On Sunday, Gov. Jerry Brown rejected The Humane Treatment for Farm Workers Act - authored by Assemblyman Charles Calderon (D-Whittier) - that would make it a misdemeanor crime, punishable by jail time and fines, to not provide appropriate water or shade to workers laboring under high heat conditions. The governor also vetoed AB 2346 - The Farm Worker Safety Act - by Assemblywoman Betsy Butler (D-Los Angeles). It would have allowed workers to enforce the state’s heat regulations by suing employers who repeatedly violate the law. The United Farm Workers strongly supported both bills.

United Farm Workers President Arturo Rodriguez issued the following statement:

“The UFW is appalled at the governor’s decision to deny farm workers the basic legal tools to protect themselves from employers who intentionally put their lives at risk by refusing to provide them with adequate water and shade despite the dangerously high temperatures. By vetoing AB 2676, the governor continues the policy of giving animals more protections than those currently offered to farm workers.

Since California issued regulations in 2005 to keep farm workers from dying of extreme heat, preventable farm worker deaths have continued. State regulators are investigating two possible heat-related farm worker deaths that occurred this summer. There are over 81,500 farms and more than 450,000 farm workers working under a corrupt farm labor contractor system. It’s time the government admits that without adequate enforcement, regulations are ineffective. We are weighing our legal and other options to determine how we better provide the protections farm workers deserve as human beings.”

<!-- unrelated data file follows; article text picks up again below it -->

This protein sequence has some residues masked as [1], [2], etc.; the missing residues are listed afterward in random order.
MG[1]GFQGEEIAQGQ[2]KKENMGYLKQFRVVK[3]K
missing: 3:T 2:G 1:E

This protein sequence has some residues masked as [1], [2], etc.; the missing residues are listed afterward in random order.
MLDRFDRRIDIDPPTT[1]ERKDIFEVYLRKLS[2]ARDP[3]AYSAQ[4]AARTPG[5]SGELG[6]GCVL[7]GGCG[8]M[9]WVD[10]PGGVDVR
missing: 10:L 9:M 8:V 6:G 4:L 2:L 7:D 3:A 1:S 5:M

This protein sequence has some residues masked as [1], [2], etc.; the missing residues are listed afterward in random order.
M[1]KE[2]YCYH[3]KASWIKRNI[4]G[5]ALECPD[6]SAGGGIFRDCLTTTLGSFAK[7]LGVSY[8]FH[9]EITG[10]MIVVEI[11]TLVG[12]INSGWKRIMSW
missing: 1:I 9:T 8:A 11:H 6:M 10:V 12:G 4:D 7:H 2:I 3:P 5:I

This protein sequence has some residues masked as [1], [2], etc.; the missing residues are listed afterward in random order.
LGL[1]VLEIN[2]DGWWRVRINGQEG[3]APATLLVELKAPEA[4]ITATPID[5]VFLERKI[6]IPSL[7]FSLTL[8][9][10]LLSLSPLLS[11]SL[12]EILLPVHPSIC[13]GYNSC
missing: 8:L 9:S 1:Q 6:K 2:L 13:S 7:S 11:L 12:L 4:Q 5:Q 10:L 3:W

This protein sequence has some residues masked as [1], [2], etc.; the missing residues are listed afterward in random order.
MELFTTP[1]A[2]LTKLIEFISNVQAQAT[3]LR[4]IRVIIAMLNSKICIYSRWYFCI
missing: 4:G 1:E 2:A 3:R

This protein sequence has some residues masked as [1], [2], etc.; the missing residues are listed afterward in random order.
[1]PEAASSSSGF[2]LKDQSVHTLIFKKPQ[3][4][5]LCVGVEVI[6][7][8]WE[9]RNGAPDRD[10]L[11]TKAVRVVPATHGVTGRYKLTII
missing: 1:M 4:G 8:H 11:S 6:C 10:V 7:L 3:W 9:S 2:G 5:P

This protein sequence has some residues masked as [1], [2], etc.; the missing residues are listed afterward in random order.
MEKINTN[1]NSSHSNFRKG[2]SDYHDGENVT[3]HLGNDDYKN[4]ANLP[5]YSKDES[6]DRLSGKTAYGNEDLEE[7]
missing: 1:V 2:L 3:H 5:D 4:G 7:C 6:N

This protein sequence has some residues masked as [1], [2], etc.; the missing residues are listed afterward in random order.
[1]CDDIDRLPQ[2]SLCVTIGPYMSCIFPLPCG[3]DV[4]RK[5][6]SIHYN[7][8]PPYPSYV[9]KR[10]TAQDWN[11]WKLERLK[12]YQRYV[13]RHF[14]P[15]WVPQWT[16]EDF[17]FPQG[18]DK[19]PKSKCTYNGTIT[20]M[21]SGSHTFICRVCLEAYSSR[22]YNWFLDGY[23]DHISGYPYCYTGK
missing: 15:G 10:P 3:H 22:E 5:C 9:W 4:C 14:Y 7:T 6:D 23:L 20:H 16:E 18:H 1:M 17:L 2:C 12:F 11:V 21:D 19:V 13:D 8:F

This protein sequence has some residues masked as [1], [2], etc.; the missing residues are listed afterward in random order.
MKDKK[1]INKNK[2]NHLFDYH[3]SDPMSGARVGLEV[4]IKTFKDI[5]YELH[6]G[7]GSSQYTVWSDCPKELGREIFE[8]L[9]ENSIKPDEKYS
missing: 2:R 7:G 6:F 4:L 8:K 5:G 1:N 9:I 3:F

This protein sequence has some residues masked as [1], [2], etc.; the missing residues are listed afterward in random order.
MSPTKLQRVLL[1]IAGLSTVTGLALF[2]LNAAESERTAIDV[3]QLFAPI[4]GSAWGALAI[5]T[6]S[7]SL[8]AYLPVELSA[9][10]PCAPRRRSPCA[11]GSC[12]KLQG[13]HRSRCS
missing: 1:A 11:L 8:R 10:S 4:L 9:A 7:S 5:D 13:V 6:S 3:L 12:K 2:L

“While I believe enforcement of our heat standards can be improved, I am not convinced that creating a new crimes — and crime that applies only to one group of employers — is the answer,” wrote CA Gov. Jerry Brown in his legislative update issued Sunday. “Instead, we should continue to enforce our stringent standards for the benefit of all workers in all industries.”

Calif. Gov Protects Some Immigrant Families, Leaves Others Out in the Cold

Calif. Gov Protects Some Immigrant Families, Leaves Others Out in the Cold

California’s governor yesterday signed two pieces of legislation aimed at protecting immigrant parents and their children from permanent separation. The bills, inspired in part by’s Shattered Families investigation, take steps to stop U.S. citizen children from getting stuck in foster care if their parents are detained and deported. But the immigrant rights victories are tempered by Gov. Jerry Brown’s decision to veto the closely watched Trust Act, a bill that would have curtailed the state’s participation in Secure Communities, the federal government’s core deportation program.

The two family bills were introduced earlier this year to address the separation of families at the intersection of deportation and the child welfare system. In November, published a national investigation that conservatively estimates over 5000 children are stuck in foster care with detained and deported parents.

The first bill, SB 1064, introduced by Sen. Kevin De Leon of Los Angeles, extends the period of time for family reunification afforded to deported parents. Current California law provides between six months and a year for families to reunite before courts move foster children into adoption, but parental detention and deportation often makes it impossible for parents to take part in reunification requirements. The bill allows judges to lengthen these timelines when deportation erects barriers to reunification.